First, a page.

Later on I got into Elvis Presley and Little Richard, but English radio before that was mainly Music Hall, classical,and Frank Sinatra. There were many broadcasts for our soldiers who were abroad and much of this was incredible Middle Eastern music---e.g., Egyptian and Moroccan. When I went to London University, to study law, I shared lodging with a guy who played folk guitar and played Burl Ives music and I got very interested in that. It was also the heyday of the jazz boom. The Chelsea Set, who were forerunners of the Rolling Stones regarding fashion and attitude towards life, were very big there and I got somewhat involved in it. When I left London Univeristy and went back to Yorkshire, I brought back a banjo I had purchased in London even though I couldn't play it very well.

    Over the course of the next year I started playing guitar a little, but I was pretty dreadful. I went back to study philosophy at Reading University where there was a trad-jazz band driving around the streets on the back of a flat-bed truck. I thought they were incredible. Two weeks later their bass player had to leave so I bought a double bass and joined the band instantly.

    From there I joined a band called Dave Morgan's Trad Band and we played all the little towns and villages around Reading. This was around 1963 and at the same time I took classical singing lessons. I started to realize people liked my singing. I then got invited to sing with one of the big trad bands that was very successful around the colleges, but when I got there there were only about eight people in the audience. I walked down the corridor and I heard this God awful noise. 1 opened the door, which was quite a ways down the corridor, and there were all the people who should have been listening to our trad band. They were listening to what was the first electric R&B band I had ever heard. It was someone like Manfred Mann. I thought this is what I want to do. So we went back and formed an R&B band called Blues and Brown. I sang and played double bass. Digby Anderson was on drums. Gene Rutman, an American who was excellent, played guitar. Alan Rowe was on keyboards and there was a trumpet player named Dick.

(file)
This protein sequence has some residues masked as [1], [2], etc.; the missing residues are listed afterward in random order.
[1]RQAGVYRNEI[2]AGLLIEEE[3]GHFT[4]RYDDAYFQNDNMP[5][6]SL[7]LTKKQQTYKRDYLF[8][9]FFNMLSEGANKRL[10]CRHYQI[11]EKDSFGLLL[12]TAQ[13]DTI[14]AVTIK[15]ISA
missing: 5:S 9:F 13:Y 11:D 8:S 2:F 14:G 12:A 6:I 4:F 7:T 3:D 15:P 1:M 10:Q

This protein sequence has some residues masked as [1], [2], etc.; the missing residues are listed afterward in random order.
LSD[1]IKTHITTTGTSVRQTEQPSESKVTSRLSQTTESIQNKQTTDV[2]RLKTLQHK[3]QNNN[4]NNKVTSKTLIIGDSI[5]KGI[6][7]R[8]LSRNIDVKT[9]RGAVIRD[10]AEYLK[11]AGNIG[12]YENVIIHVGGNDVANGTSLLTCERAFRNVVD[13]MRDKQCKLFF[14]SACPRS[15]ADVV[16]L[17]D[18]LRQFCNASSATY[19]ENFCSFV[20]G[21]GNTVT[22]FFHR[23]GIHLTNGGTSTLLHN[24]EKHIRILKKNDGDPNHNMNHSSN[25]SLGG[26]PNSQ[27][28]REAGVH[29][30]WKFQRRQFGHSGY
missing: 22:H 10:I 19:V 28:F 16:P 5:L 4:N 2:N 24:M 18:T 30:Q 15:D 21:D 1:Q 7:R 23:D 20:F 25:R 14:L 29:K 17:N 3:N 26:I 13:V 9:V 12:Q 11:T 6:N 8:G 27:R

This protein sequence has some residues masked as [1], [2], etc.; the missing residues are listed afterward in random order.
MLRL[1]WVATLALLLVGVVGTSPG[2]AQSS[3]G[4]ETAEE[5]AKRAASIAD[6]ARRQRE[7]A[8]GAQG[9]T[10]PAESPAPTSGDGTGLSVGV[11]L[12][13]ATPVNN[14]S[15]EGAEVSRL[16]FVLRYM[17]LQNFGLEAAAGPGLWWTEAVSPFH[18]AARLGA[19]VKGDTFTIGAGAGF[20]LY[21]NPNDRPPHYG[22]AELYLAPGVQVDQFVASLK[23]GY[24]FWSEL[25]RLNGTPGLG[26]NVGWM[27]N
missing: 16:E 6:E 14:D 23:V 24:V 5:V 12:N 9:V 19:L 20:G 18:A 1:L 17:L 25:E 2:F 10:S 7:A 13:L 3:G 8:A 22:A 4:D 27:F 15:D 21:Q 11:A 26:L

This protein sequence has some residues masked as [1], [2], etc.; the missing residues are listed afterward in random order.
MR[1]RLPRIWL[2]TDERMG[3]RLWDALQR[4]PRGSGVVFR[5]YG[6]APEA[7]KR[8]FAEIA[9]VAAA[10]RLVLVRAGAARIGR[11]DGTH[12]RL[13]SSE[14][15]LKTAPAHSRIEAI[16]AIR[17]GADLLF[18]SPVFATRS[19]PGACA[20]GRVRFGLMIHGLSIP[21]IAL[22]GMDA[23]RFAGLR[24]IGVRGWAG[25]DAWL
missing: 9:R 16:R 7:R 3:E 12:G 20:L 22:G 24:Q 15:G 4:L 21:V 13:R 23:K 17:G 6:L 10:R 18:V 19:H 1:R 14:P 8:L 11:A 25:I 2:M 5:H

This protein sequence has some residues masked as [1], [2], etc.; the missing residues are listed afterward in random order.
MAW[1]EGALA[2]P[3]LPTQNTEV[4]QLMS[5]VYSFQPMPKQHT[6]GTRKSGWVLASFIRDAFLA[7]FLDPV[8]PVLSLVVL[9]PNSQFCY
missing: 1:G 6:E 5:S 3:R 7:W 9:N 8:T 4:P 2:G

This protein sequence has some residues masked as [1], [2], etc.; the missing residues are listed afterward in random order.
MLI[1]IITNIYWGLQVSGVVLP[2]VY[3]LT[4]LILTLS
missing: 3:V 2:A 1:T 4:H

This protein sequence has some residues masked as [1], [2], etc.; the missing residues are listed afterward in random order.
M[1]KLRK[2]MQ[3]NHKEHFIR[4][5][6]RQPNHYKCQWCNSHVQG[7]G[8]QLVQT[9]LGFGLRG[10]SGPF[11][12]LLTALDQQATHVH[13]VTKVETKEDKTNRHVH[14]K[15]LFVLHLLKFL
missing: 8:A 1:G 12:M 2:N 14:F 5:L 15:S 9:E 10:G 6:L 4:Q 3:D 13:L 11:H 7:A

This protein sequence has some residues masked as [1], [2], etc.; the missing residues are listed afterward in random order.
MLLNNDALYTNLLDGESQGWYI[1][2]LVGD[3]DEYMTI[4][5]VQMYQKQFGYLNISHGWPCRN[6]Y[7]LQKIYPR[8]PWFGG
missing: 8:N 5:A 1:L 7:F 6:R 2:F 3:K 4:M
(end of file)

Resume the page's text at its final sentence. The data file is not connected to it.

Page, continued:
While I was at Reading University I was treasurer of the Jazz Club and editor of the poetry magazine. I also played bass in a modern jazz combo where I met John Marshall. He was on his way to becoming one of England's premier jazz drummers before leaving to join Alexis Korner and then moving on from that to the Soft Machine.
  •  AV: How did Pete Townsend get involved with The Crazy World of Arthur Brown?

    AB: I think what you are referring to is when the Crazy World was playing the underground clubs such as the UFO Club. Pete Townsend was in the audience and came up and persuaded his record company (Track Records) to sign us. Townsend was very helpful in putting together our demos for the first album and was the associate producer of that album.
  •  AV: The Crazy World of Arthur Brown band also included Vincent Crane on keyboards and Drachen Theaker on drums. Did your group have a guitarist or bass player?

    AB: No, we had no guitarist or bass player. It was pretty amazing in those days to be as successful as we were with just three people. Occasionally, I'd play euphonium. We were the first English band ever to use the synthesizer, but in those days it was called a noise generator and it had eight sounds that were electronically generated.
  •  AV: Were you in any other bands before starting the Crazy World of Arthur Brown?

    AB: It was a long process really. I left the Blues and Brown Band to join a group that was doing R&B called the Southwest Five from East London. After that collapsed as an association, I went over to France and formed a band called the Arthur Brown Set that was very successful over there. We were the toast of Paris.
  •  AV: How did you meet Vincent Crane and Drachen Theaker?